Feedly OPML export broken?

I haven’t done a bicycle blog & news roundup in some time, but before I get into that: Has anybody successfully used an OPML file exported from Feedly? Specifically, I’d like to go back to Old Reader. I thought Old Reader had my subscriptions, but nope, not there. So I looked at my Google Takeout downloads, where I saved my Google Reader subscriptions, but it turns out Google deletes those downloads after only a week. So then I exported my RSS feed subscription from Feedly, but Old Reader barfs on that OPML file, and looking at it manually the XML seems like it might be broken.

Any suggestions?


Bicycle news below


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First the sad news:

  • Women on a bike killed in apparent right hook on Folsom Street south of Market in San Francisco. I don’t know if the truck passed the cyclist before turning or if the cyclist passed to the inside of the truck, but if the latter: Please never ever pass to the inside of a truck, especially as you approach an intersection.
  • A cyclist struck a pedestrian on JFK Drive in Golden Gate Park, sending both to the hospital.
  • Chicago cyclist Kevin Flynn killed in “accident”; he was hit from behind during a sudden rain storm.

Budapest Mountain Bikers race through old limestone mines. Via Mackenbach.

Adventure In Real Life: How four cyclists made it through the North Cascades mudslide.

Job opening: Bicycle program coordinator position at Virginia Tech.

Here are some rough back-of-the-envelope guesses on the profitability (or not) of Citibike in New York City from Cap’n Transit:

It turns out that we can actually estimate quite a bit. We know, from the Citibike website, that as of Sunday there were 69,830 annual memberships. The rate at which new people are joining is constantly dropping, as is standard, but the system may get up to a hundred thousand members a year, bringing in $9.5 million. There are about 1500 24-hour passes and 150 seven-day passes sold per day on average, earning $18,750 per day, which will come out to about another six million dollars a year, allowing for weather conditions. So the total membership income for the year will probably be around $15 million, which dwarfs the $10 million per year that the city gets from its sponsors.

So what are the expenses? According to this article, Bixi costs $400,000 Canadian a year to run 1800 bikes in Toronto, for an average of $222 per bike. Everything’s more expensive here, so let’s say $1.5 million a year for our 6,000 bikes. That means that we could pay for the the system out of 24-hour passes, or that it broke even with annual memberships before it even launched. Or about $23 million in profit, which is split between the city and Alta, leaving $11.5 million a year for expansion.

Reader comments after the post discusses refinements to the original guesses.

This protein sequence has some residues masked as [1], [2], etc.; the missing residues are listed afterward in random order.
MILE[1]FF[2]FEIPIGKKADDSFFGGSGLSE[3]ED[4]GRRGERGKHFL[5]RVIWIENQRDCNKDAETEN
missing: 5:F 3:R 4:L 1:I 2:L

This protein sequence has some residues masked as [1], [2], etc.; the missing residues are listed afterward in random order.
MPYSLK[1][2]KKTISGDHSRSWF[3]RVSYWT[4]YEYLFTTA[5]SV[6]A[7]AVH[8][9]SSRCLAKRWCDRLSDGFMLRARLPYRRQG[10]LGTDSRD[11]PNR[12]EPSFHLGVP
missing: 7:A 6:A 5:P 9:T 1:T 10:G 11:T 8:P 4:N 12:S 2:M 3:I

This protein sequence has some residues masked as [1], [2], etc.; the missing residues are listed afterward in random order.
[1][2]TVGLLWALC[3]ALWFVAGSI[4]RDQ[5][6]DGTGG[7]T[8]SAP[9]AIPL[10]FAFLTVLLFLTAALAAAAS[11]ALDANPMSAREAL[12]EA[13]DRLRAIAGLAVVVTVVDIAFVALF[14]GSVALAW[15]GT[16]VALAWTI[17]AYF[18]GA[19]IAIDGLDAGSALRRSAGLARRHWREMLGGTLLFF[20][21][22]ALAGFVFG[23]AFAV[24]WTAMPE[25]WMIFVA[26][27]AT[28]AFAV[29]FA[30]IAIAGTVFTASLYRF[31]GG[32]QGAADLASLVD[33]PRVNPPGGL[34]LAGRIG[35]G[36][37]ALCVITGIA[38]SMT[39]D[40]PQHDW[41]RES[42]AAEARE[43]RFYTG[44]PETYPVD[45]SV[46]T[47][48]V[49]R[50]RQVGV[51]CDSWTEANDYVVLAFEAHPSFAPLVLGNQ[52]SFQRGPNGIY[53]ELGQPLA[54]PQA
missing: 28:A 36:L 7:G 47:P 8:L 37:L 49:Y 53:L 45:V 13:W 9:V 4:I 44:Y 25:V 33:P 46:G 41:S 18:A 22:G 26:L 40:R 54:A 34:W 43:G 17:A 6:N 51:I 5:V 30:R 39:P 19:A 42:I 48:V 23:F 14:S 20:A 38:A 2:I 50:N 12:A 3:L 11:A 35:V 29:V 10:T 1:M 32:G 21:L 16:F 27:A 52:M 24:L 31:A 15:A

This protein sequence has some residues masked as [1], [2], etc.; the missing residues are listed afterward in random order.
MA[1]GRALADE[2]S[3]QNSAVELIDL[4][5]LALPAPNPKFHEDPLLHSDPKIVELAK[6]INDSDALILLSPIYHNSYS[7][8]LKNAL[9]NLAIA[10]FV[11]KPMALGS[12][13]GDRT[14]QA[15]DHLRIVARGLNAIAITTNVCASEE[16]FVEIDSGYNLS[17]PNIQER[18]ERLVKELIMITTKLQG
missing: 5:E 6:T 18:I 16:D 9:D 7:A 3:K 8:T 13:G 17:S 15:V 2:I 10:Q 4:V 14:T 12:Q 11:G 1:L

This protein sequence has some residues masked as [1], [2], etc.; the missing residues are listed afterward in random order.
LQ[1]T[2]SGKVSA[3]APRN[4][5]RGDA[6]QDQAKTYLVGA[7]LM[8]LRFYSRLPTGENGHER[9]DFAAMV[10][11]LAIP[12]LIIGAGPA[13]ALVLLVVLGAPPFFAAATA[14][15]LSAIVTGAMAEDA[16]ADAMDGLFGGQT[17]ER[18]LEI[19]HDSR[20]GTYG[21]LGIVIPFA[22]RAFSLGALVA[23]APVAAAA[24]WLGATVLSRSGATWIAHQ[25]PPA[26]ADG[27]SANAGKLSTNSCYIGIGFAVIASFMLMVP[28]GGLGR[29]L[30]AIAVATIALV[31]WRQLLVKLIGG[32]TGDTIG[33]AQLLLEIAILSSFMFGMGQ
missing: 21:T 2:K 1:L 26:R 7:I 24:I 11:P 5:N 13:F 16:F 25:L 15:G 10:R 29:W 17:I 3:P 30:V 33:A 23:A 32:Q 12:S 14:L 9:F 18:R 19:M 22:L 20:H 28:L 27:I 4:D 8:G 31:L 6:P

Road diets don’t hurt business.

Tiny pedal powered libraries.

NYPD crackdown on scofflaw cyclists makes at least one resident think twice about using CitiBike.

Jamis forms a new cyclocross team.

On Taylor Swift’s wishlist: “a mint green bike.”

Bicycle baskets for men.

California Bike Summit 2013 takes place November 7-10 in Oakland.

Transit, too

This is the main reason I don’t usually use panniers with my bike.

Jarrett Walker on empty buses. I’d like to shoot photos of our busy San Francisco Bay Area freeways, city parking garages, and international airports a off-peak times and say “Look at this COMPLETELY EMPTY $280 million interchange! Government waste!”

SOme discussion on why Elon Musk’s cost guesstimate has no bearing on reality.

3 Comments

  • August 18, 2013 - 9:49 am | Permalink

    I don’t understand your comment about needing to pay bus fares promptly being a reason not to use panniers. Taking Ortlieb panniers off a bike before putting it on a bus bike rack shouldn’t add any time to loading the bike—they come off in about 2 seconds. Or are you saying that you would carry your wallet in your panniers? I agree that would be a bad idea, but it has nothing to do with using panniers.

  • August 19, 2013 - 9:19 am | Permalink

    I’ll use panniers and I’ve carried all kinds of stuff on the bus with me from the bike, and I don’t begrudge anybody who does so on a regular basis. For my regular commute, though, lugging panniers around by the handle does add to boarding and … debark? alight? (whatever you call getting off of the bus) time. My small shoulder bag is plenty to carry my lunch and a light jacket.

    The other thing I notice when using panniers is the content inflation. I carry more stuff because I can!

  • August 19, 2013 - 4:27 pm | Permalink

    I have a long-wheelbase recumbent, so I can’t mix bike and bus on a trip (the bike is too long to fit in the racks). Luckily in Santa Cruz County it is almost always faster to bike than to take the bus (Hiway 17 Express and Watsonville Express excepted), so I’m rarely tempted to mix modes.

    My right pannier does get heavy with the lock, tools, spare inner tubes, patch kit, and accumulated junk.

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